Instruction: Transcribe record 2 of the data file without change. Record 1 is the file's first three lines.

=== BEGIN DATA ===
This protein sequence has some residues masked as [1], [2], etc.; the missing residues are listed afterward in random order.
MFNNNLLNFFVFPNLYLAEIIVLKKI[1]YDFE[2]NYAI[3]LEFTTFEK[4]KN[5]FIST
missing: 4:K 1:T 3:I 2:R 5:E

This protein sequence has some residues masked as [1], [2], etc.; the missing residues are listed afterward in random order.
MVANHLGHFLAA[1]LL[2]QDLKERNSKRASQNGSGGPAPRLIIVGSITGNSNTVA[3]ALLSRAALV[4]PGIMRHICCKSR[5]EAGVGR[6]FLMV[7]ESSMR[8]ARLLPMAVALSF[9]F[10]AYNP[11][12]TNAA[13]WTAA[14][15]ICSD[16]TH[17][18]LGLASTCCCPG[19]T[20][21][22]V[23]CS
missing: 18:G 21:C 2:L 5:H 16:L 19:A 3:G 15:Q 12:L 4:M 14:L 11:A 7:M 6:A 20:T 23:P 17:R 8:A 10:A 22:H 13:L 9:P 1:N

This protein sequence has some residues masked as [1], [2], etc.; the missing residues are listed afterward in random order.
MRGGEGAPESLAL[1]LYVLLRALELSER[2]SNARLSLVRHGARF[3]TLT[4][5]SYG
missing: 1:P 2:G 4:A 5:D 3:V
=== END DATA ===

This protein sequence has some residues masked as [1], [2], etc.; the missing residues are listed afterward in random order.
MVANHLGHFLAA[1]LL[2]QDLKERNSKRASQNGSGGPAPRLIIVGSITGNSNTVA[3]ALLSRAALV[4]PGIMRHICCKSR[5]EAGVGR[6]FLMV[7]ESSMR[8]ARLLPMAVALSF[9]F[10]AYNP[11][12]TNAA[13]WTAA[14][15]ICSD[16]TH[17][18]LGLASTCCCPG[19]T[20][21][22]V[23]CS
missing: 18:G 21:C 2:L 5:H 16:L 19:A 3:G 15:Q 12:L 4:M 14:L 11:A 7:M 6:A 20:T 23:P 17:R 8:A 10:A 22:H 13:L 9:P 1:N